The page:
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Re: Question: EV with a 110v outlet with 2KW power rating?

Electric Vehicle Discussion List mailing list
In reply to this post by Electric Vehicle Discussion List mailing list
> From: "EVDL Administrator" <[hidden email]>
>
> I've never actually encountered a 120/125v circuit
> and receptacle larger than 30 amps (NEMA 5-30 or 2-30).

An oven/stove range requires a 40 amp, 240 volt circuit.

So if you’re desperate for a 9.6kW charge, you could go drag your stove out and plug in there. :-)

I’m lucky; my clothes dryer is near a window. But it’s only a 30A circuit.

:::: Jan Steinman, EcoReality Co-op ::::

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Re: Question: EV with a 110v outlet with 2KW power rating?

Electric Vehicle Discussion List mailing list
In reply to this post by Electric Vehicle Discussion List mailing list
On Fri, Feb 2, 2018 at 2:53 PM, Cor van de Water via EV
<[hidden email]> wrote:
> For the power at this green event, what is provided to other activities?
> If it is possible to run an extension cord then that is much greener
> than building a dedicated solution.

I think no power is provided.  (That's fairly standard at farmers' markets
in Los Angeles, something I'd like to change.)  I think this event will
be in a public park.  In any case, I was told we would need a generator
just for the bounce house, so I'm trying to find a replacement to power
just that one thing.

> If there is a solar setup, even if it does not produce the required 1kW,
> can you have the panels charge (a set of) batteries that run the inverter
> to power the bounce house blower?
> That would send a powerful message of having fun on solar power, even if
> not *all* the power is coming from the sun at that time - as long as you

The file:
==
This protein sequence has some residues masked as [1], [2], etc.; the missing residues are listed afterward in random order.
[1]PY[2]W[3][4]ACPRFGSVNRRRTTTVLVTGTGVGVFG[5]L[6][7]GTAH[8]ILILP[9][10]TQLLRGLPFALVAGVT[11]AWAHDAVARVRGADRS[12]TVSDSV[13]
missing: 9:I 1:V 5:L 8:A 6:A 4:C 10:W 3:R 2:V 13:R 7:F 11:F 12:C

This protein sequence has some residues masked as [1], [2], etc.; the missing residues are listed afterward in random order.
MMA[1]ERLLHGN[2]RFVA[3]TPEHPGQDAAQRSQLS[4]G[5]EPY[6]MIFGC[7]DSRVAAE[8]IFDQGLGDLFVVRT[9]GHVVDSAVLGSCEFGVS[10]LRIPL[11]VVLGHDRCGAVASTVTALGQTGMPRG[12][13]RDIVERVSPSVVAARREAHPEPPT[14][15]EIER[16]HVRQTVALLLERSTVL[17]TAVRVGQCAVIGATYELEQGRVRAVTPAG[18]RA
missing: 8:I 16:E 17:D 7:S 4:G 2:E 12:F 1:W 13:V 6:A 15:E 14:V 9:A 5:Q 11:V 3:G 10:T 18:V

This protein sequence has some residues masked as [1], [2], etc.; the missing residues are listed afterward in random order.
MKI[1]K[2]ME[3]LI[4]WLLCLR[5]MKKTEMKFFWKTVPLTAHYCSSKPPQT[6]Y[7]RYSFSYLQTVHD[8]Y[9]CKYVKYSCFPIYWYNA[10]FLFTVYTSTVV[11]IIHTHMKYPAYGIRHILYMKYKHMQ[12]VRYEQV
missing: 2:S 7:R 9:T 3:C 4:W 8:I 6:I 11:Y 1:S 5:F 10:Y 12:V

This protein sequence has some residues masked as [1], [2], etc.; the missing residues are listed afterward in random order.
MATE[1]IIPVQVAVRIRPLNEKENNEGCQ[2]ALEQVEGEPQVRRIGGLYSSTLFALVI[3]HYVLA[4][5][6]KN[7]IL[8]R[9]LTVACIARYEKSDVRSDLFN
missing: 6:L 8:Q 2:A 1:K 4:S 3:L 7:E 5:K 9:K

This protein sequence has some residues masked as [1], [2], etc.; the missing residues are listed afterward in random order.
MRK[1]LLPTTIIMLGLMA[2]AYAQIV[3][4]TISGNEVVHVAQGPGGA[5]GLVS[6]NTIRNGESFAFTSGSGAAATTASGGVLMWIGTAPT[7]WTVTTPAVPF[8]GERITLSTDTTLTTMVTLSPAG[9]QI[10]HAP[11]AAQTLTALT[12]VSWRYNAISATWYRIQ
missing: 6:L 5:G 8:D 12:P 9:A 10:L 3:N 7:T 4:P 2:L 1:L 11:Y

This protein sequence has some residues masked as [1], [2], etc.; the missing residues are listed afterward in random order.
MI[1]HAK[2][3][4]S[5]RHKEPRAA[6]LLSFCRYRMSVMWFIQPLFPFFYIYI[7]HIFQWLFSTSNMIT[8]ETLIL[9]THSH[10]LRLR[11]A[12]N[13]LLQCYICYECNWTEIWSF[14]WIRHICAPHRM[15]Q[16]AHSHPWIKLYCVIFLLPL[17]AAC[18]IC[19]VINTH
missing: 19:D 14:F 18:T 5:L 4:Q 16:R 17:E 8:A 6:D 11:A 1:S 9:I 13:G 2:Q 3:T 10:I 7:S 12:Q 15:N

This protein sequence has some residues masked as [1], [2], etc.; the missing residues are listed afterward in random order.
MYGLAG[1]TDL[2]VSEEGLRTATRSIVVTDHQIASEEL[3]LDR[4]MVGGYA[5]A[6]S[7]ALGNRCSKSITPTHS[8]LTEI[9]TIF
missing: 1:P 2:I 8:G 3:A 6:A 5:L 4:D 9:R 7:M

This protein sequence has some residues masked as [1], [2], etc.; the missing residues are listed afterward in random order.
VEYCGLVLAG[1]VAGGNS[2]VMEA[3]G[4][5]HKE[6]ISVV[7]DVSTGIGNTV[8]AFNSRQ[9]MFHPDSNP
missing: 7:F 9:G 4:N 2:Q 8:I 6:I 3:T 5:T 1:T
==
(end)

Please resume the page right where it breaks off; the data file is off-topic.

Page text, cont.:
> can supplement the power that is needed,
> no point in "ruined fun because the sun dd not shine". So, make sure
> that the additional energy needed (from your EV or from batteries
> charged and swapped out of needed) can support the power drawn
> for the bounce house during the whole period of the event.
> Success!

Indeed.

Status:

- Nichicon confirms they don't have a US model of the portable cademo
-> 110v unit yet.
- I'm talking with the guy who put solar on my roof; he also offers batteries
now (I gather Tesla PowerWall 2 and Sonnen Eco).  I have no idea
if it's practical or wise to try to use one of those for this application,
but I could imagine lugging one of them over charged, and using
a panel or three during the day -- to show power going in, if nothing else.
Anyway, even if it's not, we could put up a solar panel in front of
the gas generator :-)

- Dan
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Re: Question: EV with a 110v outlet with 2KW power rating?

Electric Vehicle Discussion List mailing list
In reply to this post by Electric Vehicle Discussion List mailing list
I used to have a 30 ft 6AWG extension cord to bring the stove outlet to the driveway.
Only once was it needed to give a guy a charge that had the Saturn with ACPropulsion
drive that could charge at up to 80A, so I asked him to crank it up to 50A and within
the hour the 12kW charge rate caused his batttery to hit max voltage and start tapering
while my house circuit was cold as stone, so everything worked as designed. I believe
it was the first time he cranked it up to that high level, normally he stayed below 40A.
one fender was humming from the 60Hz magnetic field in one motor winding.

In preparation of more electric loads and solar, I have brought a 50A circuit from my
service panel to a load center in the garage, so it is now much easier to add stuff
like for example a 50A charging outlet or a circuit for a solar inverter.
Cor.

-----Original Message-----
From: EV [mailto:[hidden email]] On Behalf Of Jan Steinman via EV
Sent: Friday, February 02, 2018 3:05 PM
To: [hidden email]
Cc: Jan Steinman
Subject: Re: [EVDL] Question: EV with a 110v outlet with 2KW power rating?

> From: "EVDL Administrator" <[hidden email]>
>
> I've never actually encountered a 120/125v circuit and receptacle
> larger than 30 amps (NEMA 5-30 or 2-30).

An oven/stove range requires a 40 amp, 240 volt circuit.

So if you’re desperate for a 9.6kW charge, you could go drag your stove out and plug in there. :-)

I’m lucky; my clothes dryer is near a window. But it’s only a 30A circuit.

:::: Jan Steinman, EcoReality Co-op ::::